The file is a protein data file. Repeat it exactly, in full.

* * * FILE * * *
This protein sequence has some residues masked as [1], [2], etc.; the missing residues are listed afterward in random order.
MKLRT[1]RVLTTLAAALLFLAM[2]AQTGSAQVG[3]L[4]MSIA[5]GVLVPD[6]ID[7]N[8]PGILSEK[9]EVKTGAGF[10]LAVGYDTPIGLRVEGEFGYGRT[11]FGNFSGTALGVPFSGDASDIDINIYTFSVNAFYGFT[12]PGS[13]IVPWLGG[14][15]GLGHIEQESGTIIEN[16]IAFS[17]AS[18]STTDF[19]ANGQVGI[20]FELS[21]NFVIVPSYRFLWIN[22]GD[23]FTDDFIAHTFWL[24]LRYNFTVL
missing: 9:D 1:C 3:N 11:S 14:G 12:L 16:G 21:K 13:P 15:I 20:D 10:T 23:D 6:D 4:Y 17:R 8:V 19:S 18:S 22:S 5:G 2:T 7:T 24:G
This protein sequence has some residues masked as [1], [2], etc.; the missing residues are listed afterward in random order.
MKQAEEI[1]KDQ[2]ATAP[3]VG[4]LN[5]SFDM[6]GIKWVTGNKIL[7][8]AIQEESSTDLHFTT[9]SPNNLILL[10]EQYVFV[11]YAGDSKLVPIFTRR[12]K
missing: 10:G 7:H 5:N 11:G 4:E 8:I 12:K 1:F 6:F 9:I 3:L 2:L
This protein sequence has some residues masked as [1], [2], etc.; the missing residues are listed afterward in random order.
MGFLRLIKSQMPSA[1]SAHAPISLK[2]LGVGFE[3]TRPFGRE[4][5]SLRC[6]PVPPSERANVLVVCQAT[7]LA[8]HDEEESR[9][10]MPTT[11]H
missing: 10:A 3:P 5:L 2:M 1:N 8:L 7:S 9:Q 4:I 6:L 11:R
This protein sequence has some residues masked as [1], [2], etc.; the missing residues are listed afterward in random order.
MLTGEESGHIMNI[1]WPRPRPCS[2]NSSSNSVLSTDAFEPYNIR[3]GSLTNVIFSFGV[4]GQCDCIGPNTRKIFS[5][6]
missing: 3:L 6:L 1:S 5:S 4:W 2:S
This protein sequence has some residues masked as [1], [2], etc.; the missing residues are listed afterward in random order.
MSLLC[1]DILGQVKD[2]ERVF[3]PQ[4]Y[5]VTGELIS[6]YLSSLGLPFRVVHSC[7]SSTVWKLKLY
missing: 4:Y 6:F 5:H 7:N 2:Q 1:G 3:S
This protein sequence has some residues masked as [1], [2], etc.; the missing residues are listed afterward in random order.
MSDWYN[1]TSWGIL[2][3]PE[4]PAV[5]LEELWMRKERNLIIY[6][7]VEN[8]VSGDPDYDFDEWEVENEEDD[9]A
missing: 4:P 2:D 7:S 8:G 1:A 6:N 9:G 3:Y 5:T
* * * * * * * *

This protein sequence has some residues masked as [1], [2], etc.; the missing residues are listed afterward in random order.
MKLRT[1]RVLTTLAAALLFLAM[2]AQTGSAQVG[3]L[4]MSIA[5]GVLVPD[6]ID[7]N[8]PGILSEK[9]EVKTGAGF[10]LAVGYDTPIGLRVEGEFGYGRT[11]FGNFSGTALGVPFSGDASDIDINIYTFSVNAFYGFT[12]PGS[13]IVPWLGG[14][15]GLGHIEQESGTIIEN[16]IAFS[17]AS[18]STTDF[19]ANGQVGI[20]FELS[21]NFVIVPSYRFLWIN[22]GD[23]FTDDFIAHTFWL[24]LRYNFTVL
missing: 9:D 1:C 3:N 11:S 14:G 12:L 16:G 21:K 13:P 15:I 20:D 10:T 23:D 6:D 4:Y 17:R 8:V 19:S 18:S 22:S 5:G 2:T 7:T 24:G
This protein sequence has some residues masked as [1], [2], etc.; the missing residues are listed afterward in random order.
MKQAEEI[1]KDQ[2]ATAP[3]VG[4]LN[5]SFDM[6]GIKWVTGNKIL[7][8]AIQEESSTDLHFTT[9]SPNNLILL[10]EQYVFV[11]YAGDSKLVPIFTRR[12]K
missing: 10:G 7:H 5:N 11:G 4:E 8:I 12:K 1:F 6:F 9:I 3:L 2:L
This protein sequence has some residues masked as [1], [2], etc.; the missing residues are listed afterward in random order.
MGFLRLIKSQMPSA[1]SAHAPISLK[2]LGVGFE[3]TRPFGRE[4][5]SLRC[6]PVPPSERANVLVVCQAT[7]LA[8]HDEEESR[9][10]MPTT[11]H
missing: 10:A 3:P 5:L 2:M 1:N 8:L 7:S 9:Q 4:I 6:L 11:R
This protein sequence has some residues masked as [1], [2], etc.; the missing residues are listed afterward in random order.
MLTGEESGHIMNI[1]WPRPRPCS[2]NSSSNSVLSTDAFEPYNIR[3]GSLTNVIFSFGV[4]GQCDCIGPNTRKIFS[5][6]
missing: 3:L 6:L 1:S 5:S 4:W 2:S
This protein sequence has some residues masked as [1], [2], etc.; the missing residues are listed afterward in random order.
MSLLC[1]DILGQVKD[2]ERVF[3]PQ[4]Y[5]VTGELIS[6]YLSSLGLPFRVVHSC[7]SSTVWKLKLY
missing: 4:Y 6:F 5:H 7:N 2:Q 1:G 3:S
This protein sequence has some residues masked as [1], [2], etc.; the missing residues are listed afterward in random order.
MSDWYN[1]TSWGIL[2][3]PE[4]PAV[5]LEELWMRKERNLIIY[6][7]VEN[8]VSGDPDYDFDEWEVENEEDD[9]A
missing: 4:P 2:D 7:S 8:G 1:A 6:N 9:G 3:Y 5:T